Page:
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I've looked up the different "Colorations" of blood online, different metal-based proteins have differing levels of oxygen transfer efficiency, but those were answers I didn't find compelling enough to explain wacky blood colors for my own species.

I was wondering if perhaps, due to a change in diet, or because of location (ie. a different star system), or medicine technology (plasma or other immune/blood cells or primitive nanobots) would be able to change coloration to be purple/magenta.

I was mostly inspired by an article in a wiki for the Sangheili species in the Halo franchise, and they describe "the coloration is most likely caused by bimetallic hemoglobin, possibly cobalt-iron, whereas the crimson-blooded Humans possess monometallic iron-based hemoglobin." - "Sangheili" Article from "Halo Alpha" Halo Wiki.

I could just handwave the issue like in the referenced article, but I am curious as to whether or not that could scientifically happen in nature. Could a species likely or theoretically develop bimetallic blood efficient enough to rival the performance of monometallic blood like in humans and animals on Earth?

The purpose mostly being aesthetic, but a scientific explanation would be some fascinating flavor text for my story.

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Many mollusks often have both hemoglobin and hemocyanin in their circulatory systems. I found lots of unsourced mentions online for this, but only one from a university (ugly as the page may be).

About snails:

Blood is colorless, and has both hemoglobin and hemocyanin in most species

About clams:

There are a few examples of where haemoglobin [sic] is dissolved in the plasma and hemocyanin may also occur.

This does not make their blood purple. Rather, it's quite translucent and with a bluish hue, perhaps due to the low concentration of both hemes and the cyanin one being more prevalent.

Allow me to insert (the word) penis here by means of the Priapulida annelids (from Gr. πριάπος, priāpos 'Priapus' + Lat. -ul-, diminutive, so it kinda reads like a small but unrelenting erection, despite the worm itself not ever getting close to being stiff), often called penis worms. These creatures, along with other less phallic worms, use hemerythrin as the oxygen carrier in their blood. This makes their blood colorless when deoxygenated, but purple when oxygenated.

Hemerythrin has a structure that differs from hemoglobin, and the actual oxygen capturing mechanism is quite complex, but iron is the only metal involved.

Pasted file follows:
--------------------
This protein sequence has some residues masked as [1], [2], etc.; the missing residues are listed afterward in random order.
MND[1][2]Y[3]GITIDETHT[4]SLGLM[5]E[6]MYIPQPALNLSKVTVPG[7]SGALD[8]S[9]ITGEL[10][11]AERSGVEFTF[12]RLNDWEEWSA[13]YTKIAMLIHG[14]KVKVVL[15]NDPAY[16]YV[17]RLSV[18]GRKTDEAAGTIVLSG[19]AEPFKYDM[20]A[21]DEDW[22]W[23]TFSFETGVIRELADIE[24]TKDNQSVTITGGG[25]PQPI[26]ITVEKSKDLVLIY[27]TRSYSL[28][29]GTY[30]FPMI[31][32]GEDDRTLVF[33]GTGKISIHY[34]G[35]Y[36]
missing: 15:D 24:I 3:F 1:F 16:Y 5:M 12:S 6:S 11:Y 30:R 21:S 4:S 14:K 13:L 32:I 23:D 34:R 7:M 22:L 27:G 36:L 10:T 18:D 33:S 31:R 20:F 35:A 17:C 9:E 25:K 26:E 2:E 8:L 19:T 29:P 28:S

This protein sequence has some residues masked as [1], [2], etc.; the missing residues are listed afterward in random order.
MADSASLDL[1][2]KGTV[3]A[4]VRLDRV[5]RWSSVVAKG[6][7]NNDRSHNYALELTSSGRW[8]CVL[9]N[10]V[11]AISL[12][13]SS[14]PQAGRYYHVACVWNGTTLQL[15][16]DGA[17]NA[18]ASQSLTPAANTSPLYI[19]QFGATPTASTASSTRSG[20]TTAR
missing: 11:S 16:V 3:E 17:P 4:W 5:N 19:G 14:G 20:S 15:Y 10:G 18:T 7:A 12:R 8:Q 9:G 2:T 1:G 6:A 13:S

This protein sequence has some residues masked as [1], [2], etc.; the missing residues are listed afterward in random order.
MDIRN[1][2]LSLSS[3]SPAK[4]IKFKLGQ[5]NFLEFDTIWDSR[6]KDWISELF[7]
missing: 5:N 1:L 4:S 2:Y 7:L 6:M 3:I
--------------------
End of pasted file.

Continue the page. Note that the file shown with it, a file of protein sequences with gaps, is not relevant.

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The "blood colors" stuff you'll find on the internet refer specifically to real organisms on Earth, and to the minor variations on these biochemistry themes that are obvious. For a completely novel biology (tree of life) from another planet, there are certainly enough plausible potentials for you to use any color you might like, including magenta.

If you specifically want it to implicate more than one metallic element, that doesn't seem too far-fetched at all. Biology uses all sorts of weird elements here and there, besides the usual H/C/O/N/P. The only real limitations would be for those elements that are so rare that there couldn't plausibly be enough of it on the planet to sustain evolution for a few hundred-million years (iridium? technetium doesn't occur naturally, etc).

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On our planet we have found bloods of various colors, all depending on the type of metallo-protein used in the blood, but all of them use a single type of metal, be it iron, copper or whatever else.

I would dare to say that, if there was any advantage, or at least no disadvantage, in having a bimetallic blood, we would have found it in some organism.

Maybe the reason is that it is already difficult to find a single metal biologically available is already challenging, having to find two of them in the right amount would simply be more difficult, increasing the costs, with no clear benefits.

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    $\begingroup$ That's a very geocentric view, though, both insomuch as bioavailability of metals on Earth as well as environmental factors here versus elsewhere in the universe. You're definitely not wrong, but there's an opposite plausibility to posit - that bioavailable metals are actually higher on Earth than elsewhere and organisms could develop on another planet that use 2+ metals due to scarcity (being and either-or-both approach required for maintenance of life). $\endgroup$ Apr 1, 2021 at 17:56

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